Getting Money Out Of Politics - Together
Posted byon April 27, 2018 at 6:27 PM
By Azor Cole, American Promise.
What does former U.S. Senator Olympia Snowe, a Republican from Maine, have in common with former State Senator and current President of Our Revolution, Nina Turner? They both support a 28th Amendment to the U.S. Constitution so people, not money, govern America. The 28th Amendment would replace the Supreme Court’s doctrine of political inequality, reflected in decisions such as Citizens United v. Federal Election Commission and Buckley v. Valeo, with foundational American principles of equal citizenship and representation, as well as safeguards against systemic corruption.
Dark money attack ads paint the picture of a country divided, but when it comes to getting money out of politics, Americans stand together. Indeed, according to a report released last week by American Promise, Take Back Our Republic, and Fix It America, there is significant cross-partisan support for an amendment to the U.S. Constitution that would allow Congress to set reasonable limits on campaign spending. That report, entitled Government of Citizens, Not Money, shows that -- as of 2015 -- 80% of Republicans and 78% of all Americans support an amendment that overturns Citizens United.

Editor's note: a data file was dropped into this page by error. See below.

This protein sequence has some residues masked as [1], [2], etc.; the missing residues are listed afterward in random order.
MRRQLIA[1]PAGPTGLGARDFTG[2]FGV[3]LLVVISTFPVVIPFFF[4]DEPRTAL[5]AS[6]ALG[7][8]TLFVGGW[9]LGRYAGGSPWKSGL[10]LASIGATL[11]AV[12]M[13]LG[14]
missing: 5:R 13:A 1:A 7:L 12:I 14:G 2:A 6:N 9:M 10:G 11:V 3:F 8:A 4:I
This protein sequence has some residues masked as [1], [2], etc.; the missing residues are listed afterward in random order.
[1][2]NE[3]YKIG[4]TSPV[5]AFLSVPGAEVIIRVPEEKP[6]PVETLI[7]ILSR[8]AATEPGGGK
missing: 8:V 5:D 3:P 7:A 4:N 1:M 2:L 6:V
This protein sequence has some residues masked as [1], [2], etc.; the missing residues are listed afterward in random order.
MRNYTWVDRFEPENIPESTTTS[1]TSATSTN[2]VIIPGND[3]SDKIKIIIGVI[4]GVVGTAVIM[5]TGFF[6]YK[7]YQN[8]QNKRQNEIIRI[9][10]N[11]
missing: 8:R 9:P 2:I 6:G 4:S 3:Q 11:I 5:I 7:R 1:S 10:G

A constitutional amendment is a huge undertaking, and the only way to win ratification is through teamwork. To date, over 800 cities and towns have passed resolutions in favor of some form of the 28th Amendment, and over 170 members of Congress are co-sponsors of current legislation to do so.
This is not the work of one group, or one political party. The progress to date is the result of sustained coordination and bridge building between organizations. Moreover, the Government of Citizens, Not Money report demonstrates our country’s cross-partisan agreement when it comes to winning a constitutional amendment to restore political equality, and is a perfect example of groups working together towards a common goal.
Both American Promise and Take Back Our Republic are members of the Bridge Alliance, and are committed to the principles of collaboration and cooperation. But we don’t work together because it sounds good. Instead, we work together because we want a government truly of, by, and for The People, and we will only get there by working together.
In 1787, Ben Franklin famously responded to a citizen’s question about what kind of government the Constitutional founders had created: “A republic, if you can keep it.”
It’s going to take all of us to keep it.